A group of girls who were abducted from a boarding school in Nigeria have been released and are "safe", reports say. Dozens of the girls were seen gathered at a government building in Zamfara after they were taken there in a fleet of mini-buses.
The men who ransacked the school had also attacked a nearby military camp and checkpoint, preventing soldiers from intervening. Lawani Adali, the security man on duty on the day, said policemen and vigilantes could not get inside because the gunmen had blocked all entrances. He said there was heavy firing as they were shouting "Allahu akbar" - "God is great".
"Most of us got injured... and we could not carry on walking," one of the girls told the BBC. "They said they [would] shoot anybody who did not continue to walk," she added. "We walked across a river and they hid us and let us sleep under shrubs in a forest."
The group's release was secured through negotiations between government officials and the abductors, authorities in Zamfara state told the BBC. The government has repeatedly denied paying ransoms.
But President Muhammadu Buhari issued a statement on Friday in which he urged state governments "to review their policy of rewarding bandits with money and vehicles, warning that the policy might boomerang disastrously".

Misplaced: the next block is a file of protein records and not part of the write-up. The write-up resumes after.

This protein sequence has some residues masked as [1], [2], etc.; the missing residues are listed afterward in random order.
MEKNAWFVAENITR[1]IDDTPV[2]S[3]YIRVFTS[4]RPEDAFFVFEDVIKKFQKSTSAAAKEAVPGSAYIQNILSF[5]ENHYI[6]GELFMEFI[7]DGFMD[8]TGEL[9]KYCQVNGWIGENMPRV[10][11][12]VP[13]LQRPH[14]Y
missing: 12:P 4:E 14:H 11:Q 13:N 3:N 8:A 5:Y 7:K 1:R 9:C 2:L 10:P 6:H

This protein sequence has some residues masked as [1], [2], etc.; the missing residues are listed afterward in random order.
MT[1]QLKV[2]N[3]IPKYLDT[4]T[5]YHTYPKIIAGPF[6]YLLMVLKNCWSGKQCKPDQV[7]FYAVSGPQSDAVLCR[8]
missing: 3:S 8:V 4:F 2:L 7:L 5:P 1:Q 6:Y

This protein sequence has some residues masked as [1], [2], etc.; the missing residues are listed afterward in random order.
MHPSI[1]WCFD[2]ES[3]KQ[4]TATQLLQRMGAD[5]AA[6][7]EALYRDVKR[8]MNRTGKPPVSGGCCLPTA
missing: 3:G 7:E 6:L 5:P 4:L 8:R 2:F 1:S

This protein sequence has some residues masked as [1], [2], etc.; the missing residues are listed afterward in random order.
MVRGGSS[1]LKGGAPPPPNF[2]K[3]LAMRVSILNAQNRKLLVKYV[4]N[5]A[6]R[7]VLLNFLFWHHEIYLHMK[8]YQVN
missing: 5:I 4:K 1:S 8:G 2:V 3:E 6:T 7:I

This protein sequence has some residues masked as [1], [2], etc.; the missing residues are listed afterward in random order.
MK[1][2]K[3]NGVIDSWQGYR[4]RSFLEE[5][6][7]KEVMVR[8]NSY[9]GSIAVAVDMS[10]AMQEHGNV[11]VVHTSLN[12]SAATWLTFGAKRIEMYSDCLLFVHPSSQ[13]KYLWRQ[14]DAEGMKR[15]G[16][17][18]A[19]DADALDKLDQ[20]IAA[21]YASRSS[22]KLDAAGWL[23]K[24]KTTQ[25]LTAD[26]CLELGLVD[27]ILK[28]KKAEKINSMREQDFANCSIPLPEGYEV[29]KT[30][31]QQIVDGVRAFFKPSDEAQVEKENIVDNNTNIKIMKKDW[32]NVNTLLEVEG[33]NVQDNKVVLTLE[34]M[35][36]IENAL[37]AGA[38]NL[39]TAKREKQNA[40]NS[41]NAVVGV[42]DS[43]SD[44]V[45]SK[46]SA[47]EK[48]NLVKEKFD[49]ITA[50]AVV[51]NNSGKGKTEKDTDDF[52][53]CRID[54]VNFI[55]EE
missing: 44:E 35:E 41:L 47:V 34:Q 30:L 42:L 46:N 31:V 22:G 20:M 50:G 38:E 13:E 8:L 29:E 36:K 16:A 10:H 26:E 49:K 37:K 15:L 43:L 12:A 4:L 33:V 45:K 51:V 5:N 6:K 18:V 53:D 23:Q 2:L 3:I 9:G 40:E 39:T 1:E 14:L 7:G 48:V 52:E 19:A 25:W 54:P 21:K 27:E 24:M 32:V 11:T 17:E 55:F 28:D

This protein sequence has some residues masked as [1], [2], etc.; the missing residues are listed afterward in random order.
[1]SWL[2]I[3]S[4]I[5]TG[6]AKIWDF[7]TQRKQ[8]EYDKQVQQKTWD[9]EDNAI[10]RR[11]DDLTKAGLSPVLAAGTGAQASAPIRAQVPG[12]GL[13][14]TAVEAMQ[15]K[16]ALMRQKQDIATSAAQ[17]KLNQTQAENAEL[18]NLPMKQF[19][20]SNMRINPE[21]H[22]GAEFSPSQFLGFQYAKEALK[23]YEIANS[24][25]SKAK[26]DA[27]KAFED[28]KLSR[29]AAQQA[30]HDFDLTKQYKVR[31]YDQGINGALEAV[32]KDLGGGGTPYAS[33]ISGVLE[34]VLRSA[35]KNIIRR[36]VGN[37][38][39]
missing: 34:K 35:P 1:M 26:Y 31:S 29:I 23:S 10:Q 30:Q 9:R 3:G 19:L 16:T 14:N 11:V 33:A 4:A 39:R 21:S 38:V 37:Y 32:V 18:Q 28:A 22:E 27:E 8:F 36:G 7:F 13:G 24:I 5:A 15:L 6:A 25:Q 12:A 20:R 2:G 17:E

Sky News' Africa correspondent John Sparks said the latest incident prompted more questions on the ransom debate. "Was money paid? This is becoming a growth industry in Nigeria. Such kidnappings in Nigeria were first carried out by jihadist group Boko Haram, and later its offshoot Islamic State West Africa Province, but the tactic has now been adopted by other criminal gangs.
The Chibok girls kidnapped by Boko Haram in 2014 were mostly Christian girls. According to those who were released many are still in captivity, either living as slaves or having submitted to islam as 'wives' which is slavery with a certificate. It hasn't been said what religion these girls are, but those uniform grey hijabs pinned over their own cheerful coloured clothes have the same look about them as the uniform grey hijabs from the Boko Haram propaganda videos of the Chibok girls. They don't have the look of the personal hijab of a Muslim girl who wears it ordinarily somehow. Anyway I'm glad they are safe and released promptly.